Homework Help: Infinite sequences and series help!

1. Dec 7, 2012

christian0710

Hi I don't understand the logic in the picture i added.

They say that "that sum of the series = the limit of the sequence"

The limit is 2/3 BUT the sum, Ʃ, must be 2*1/(3*1+5) + (2*2/(2*3+5) + 2*3/(2*3+5) ...+
Which is obviously much larger than 2/3 if all the terms are added together?? it's like adding 2/3+2/3+2/3 which is = 6/2 =2??

Is there something I'm misunderstanding here?

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2. Dec 7, 2012

Staff: Mentor

what is the a sub n term? the a sub n terms are added together to get the s sub n

the sequence referred to is the s sub n terms as defined by the 2*n/(3*n+5) you don't sum these. Instead you must evaluate the term as n approaches infinity.

so that when n is very large the sequence terms become 2*n / 3*n and the n drops out to leave 2/3

3. Dec 7, 2012

christian0710

Well if we have the series Ʃan= 1/2n i can see that the sum would add up to one.

Ahhh So the limit of one Lim 1 = 1 = the sum?? Is that how I should understand it?

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4. Dec 7, 2012

christian0710

Ahh so the partial sequence of Sn adds up to 2n/(3n+5) as you said (just like 1/2^2 adds up to one). so if we add up all the terms of some imaginary sequence we would get the sum to be 2n/(3n+5), so the sum is the end result and NOT 2*1/(3*1+5) + (2*2/(2*3+5) + 2*3/(2*3+5) ...+ which is the result of adding up the sums.

So the limit is the the sum because the sum is 2n/(3n+5) and when n gets big it's 2/3. Is that correctly understood? And thank you :)

5. Dec 7, 2012

christian0710

So is it correctly understood that the limit of a sequence 1/2^n is zero but the limit of the partial sums of that sequence is 1? That's the diffrence?

6. Dec 7, 2012

Staff: Mentor

Don't say adds up, its not adding up its a sequence that approaches a limit, the limit is 2/3

Look at a simpler example:

Ʃ(2n+1) = n^2

an = (2n+1)

sn = n^2

so the sequence of sn is { 1, 4, 9, 16, 25 ... }

so as n approaches infinity what is the last term of the sequence of sn

7. Dec 7, 2012

chief10

don't look at it that way

divide each term by the highest power variable and take each portion of the equations limit, separately.

a quick way of doing it is to take a ratio of coefficients of variables in this case of an

8. Dec 7, 2012

christian0710

Hmm well Okay first, Ʃ(2n+1) means 2*1+1 +2*2+1 ...(2n+1) this is the action of adding up a sequence of numbers, right? Isn't that why we use a summation symbol? Isn't it the definition of summation "Sum" = add up?

Now follow me here (and please tell me it's correctly understood :-) then I'll be happy )
The sum of this series 1/2+1/4+1/8...+ has a pattern 1/2^n and we denote it Ʃ(1/2^n ), By taking a partial sum Sn= 1/2+1/4+1/8 We check if this sum approaches a limit (in this case Lim Sn=1)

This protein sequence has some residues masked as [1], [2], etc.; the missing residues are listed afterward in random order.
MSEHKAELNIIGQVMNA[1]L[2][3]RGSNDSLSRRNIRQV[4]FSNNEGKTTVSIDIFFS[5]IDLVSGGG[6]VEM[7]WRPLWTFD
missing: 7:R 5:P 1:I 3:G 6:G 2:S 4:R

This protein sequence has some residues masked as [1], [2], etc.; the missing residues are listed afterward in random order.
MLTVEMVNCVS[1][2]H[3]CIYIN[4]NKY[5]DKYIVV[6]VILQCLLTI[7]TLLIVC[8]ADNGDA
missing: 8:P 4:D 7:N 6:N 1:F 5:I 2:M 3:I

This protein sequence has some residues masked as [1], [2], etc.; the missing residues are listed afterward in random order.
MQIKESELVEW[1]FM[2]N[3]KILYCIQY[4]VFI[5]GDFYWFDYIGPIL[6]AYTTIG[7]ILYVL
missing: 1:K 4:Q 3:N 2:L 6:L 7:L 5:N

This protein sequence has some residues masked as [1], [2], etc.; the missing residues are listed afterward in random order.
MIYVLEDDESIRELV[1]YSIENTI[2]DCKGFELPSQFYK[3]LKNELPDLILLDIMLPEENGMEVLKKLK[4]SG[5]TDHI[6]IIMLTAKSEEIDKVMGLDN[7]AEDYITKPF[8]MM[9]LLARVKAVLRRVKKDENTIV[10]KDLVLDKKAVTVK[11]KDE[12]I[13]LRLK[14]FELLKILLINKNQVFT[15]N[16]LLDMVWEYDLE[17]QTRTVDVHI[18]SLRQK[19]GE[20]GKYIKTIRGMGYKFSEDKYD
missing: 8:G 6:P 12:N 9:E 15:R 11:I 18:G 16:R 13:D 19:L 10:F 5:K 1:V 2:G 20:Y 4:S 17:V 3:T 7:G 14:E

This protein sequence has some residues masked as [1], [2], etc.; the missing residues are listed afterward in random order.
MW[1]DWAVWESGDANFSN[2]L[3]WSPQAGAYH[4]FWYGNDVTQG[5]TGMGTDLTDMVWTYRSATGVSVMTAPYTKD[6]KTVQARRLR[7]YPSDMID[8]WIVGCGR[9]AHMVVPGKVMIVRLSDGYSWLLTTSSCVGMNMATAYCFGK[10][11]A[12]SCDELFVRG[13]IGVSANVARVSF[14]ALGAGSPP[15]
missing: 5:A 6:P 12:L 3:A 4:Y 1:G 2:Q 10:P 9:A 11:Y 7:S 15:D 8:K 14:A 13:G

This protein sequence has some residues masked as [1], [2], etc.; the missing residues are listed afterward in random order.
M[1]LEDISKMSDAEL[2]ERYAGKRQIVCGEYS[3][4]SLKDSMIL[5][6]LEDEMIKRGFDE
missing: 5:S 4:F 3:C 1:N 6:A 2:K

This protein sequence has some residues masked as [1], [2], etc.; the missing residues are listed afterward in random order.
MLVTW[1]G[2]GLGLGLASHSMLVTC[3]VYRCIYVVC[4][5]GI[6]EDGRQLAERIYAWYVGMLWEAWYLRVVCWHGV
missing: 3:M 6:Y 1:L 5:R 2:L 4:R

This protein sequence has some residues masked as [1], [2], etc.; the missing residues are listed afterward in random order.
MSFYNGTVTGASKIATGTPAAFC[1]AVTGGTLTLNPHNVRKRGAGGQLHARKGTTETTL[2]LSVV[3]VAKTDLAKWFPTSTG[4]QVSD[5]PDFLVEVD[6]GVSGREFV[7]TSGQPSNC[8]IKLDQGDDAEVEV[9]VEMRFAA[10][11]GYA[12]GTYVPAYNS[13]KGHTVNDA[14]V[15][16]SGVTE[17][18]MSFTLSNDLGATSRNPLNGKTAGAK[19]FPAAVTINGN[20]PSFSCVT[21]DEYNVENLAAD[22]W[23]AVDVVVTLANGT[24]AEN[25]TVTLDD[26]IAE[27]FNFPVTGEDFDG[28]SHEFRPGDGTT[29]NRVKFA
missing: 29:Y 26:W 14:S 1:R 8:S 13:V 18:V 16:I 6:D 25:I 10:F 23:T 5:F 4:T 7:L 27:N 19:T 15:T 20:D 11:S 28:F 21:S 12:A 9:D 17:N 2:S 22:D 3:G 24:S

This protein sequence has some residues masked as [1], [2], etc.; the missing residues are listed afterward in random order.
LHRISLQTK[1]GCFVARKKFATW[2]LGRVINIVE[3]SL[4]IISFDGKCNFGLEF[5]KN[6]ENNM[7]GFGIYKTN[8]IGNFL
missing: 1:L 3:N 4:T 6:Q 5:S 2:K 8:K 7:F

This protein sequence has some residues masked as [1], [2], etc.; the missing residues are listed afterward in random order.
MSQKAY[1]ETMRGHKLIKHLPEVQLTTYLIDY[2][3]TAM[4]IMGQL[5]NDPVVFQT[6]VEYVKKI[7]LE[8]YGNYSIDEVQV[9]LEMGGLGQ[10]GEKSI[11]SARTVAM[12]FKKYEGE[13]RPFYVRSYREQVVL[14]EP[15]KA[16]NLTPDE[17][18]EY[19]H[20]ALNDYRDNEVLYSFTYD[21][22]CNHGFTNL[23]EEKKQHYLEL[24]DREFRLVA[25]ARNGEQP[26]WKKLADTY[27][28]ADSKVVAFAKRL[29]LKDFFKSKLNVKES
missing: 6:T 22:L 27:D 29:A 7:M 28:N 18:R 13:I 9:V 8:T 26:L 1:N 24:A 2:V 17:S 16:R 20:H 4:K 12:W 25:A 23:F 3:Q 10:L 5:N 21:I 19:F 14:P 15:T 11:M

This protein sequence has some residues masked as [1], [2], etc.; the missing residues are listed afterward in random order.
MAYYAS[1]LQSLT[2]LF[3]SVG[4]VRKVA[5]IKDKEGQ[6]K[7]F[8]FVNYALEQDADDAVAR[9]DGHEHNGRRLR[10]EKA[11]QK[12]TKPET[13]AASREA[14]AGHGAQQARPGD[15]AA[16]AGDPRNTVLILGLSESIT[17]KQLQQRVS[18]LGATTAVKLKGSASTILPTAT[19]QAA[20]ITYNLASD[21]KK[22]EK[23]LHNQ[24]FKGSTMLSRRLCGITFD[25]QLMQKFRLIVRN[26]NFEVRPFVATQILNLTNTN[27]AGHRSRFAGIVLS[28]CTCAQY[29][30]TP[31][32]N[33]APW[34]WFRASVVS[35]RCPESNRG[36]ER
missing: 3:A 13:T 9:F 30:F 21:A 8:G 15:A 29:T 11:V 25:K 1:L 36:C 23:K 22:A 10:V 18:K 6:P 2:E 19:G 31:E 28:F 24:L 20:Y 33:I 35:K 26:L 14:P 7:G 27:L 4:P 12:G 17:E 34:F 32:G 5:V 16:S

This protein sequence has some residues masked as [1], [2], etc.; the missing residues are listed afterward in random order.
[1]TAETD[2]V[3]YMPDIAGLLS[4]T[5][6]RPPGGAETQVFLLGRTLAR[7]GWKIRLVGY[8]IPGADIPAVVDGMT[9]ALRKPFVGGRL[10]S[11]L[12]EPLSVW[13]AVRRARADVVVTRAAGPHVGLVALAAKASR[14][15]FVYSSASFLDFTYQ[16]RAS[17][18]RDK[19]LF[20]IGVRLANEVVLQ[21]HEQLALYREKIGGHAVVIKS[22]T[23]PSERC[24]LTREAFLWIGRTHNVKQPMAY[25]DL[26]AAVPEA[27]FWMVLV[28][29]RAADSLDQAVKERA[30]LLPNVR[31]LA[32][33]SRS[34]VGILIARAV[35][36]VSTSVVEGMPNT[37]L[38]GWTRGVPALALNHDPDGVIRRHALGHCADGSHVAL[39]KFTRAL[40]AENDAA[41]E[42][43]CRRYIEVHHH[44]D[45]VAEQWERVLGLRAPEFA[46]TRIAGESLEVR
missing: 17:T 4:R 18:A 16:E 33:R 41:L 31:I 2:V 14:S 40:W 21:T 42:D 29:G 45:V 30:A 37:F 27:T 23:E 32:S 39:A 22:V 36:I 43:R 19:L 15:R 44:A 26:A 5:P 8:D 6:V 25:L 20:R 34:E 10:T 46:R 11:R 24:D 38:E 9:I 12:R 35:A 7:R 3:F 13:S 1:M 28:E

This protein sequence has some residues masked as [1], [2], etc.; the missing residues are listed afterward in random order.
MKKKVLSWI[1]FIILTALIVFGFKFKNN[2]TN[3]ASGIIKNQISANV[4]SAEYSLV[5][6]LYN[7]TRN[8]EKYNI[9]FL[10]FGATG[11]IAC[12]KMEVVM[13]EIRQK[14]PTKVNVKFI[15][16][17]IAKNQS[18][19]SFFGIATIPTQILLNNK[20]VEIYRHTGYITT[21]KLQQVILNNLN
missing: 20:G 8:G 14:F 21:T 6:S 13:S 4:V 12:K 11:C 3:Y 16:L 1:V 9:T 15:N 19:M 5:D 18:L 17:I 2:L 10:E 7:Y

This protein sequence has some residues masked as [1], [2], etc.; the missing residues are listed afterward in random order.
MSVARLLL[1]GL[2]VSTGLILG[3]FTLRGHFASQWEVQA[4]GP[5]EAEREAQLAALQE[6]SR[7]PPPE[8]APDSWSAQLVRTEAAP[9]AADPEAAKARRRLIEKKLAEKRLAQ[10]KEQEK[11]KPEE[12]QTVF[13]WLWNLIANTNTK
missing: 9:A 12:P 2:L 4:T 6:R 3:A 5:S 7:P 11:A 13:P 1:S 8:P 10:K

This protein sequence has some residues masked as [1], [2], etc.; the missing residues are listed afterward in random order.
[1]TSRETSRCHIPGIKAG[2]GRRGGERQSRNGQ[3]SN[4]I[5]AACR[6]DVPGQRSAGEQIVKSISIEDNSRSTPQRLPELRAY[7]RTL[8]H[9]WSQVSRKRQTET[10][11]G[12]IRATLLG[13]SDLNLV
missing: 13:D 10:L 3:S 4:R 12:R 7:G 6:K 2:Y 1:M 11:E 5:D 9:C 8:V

So the sum of the series Ʃ(1/2^n ) is the limit of the sequence of partial sums, right??

The limit of 1/2^n approaches zero but the limit of the partial sum Sn approaches one.

This must be correct, please :D

Last edited: Dec 7, 2012
9. Dec 7, 2012

Staff: Mentor

With respect to your prior statement, it would be better to say:

partial sum of Sn is given by 2n/(3n+5) and this approaches 2/3 as n approaches infinity.

perhaps we're splitting hairs here but I didn't want you to think that the 2n/(3n+5)

is the same as s1+s2+s3...

With respect to this statement it appears to be correct.

10. Dec 7, 2012

christian0710

Thank you! :)

I see because you wanted me to understand that 2n/(3n+5) is the infinite series (when n goes to infinity) and s1+s2+s3... is a sequence of numbers.

11. Dec 7, 2012

Staff: Mentor

The infinite series is
$$\sum_{n = 1}^{\infty} \frac{2n}{3n + 5}$$

2n/(3n + 5) is merely the n-th term in the series or the n-th term in the sequence that underlies the series.
No, s1 + s2 + s3 +... is a sum (or infinite series). The ellipsis (...) indicates that this sum continues indefinitely, following the same pattern.

Every infinite series involves two sequences:
1. The sequence that makes up the terms in the series.
2. The sequence of partial sums.

Using the first example above, the sequence of terms would be
{2/8, 4/11, 6/14, ..., 2n/(3n + 5), ...}
The seqence of partial sums would be
{2/8, 2/8 + 4/11, 2/8 + 4/11 + 6/14, ...}

(I haven't bothered to simplify the fractions or combine them.)

A series converges if its sequence of partial sums converges.

12. Dec 7, 2012

christian0710

Thank you I finally understand Sn now completely,
S1 = a1
S2= a1 +a1
S3 = a1+a2+a3.

So the n-th term of an is 2n/(3n + 5) and the n-th term of Sn as i goes from 1 to n gives approaches the limit/sum for the finite series if it converges.

13. Dec 7, 2012

christian0710

But wait, this part: 2n/(3n + 5) is merely the n-th term in the series or the n-th term in the sequence that underlies the series.

What's the difference between the series and the sequence that underlies the series?
The series is the infinite sequence of numbers right? and the sequence is a part of that series?

14. Dec 7, 2012

christian0710

And to this "1. The sequence that makes up the terms in the series."
A term is 2/8 , so don't you mean "the terms that make up the sequence (a1 +a2+a3) in the series"

15. Dec 7, 2012

Staff: Mentor

The series is what you get when you add all of the terms in the sequence.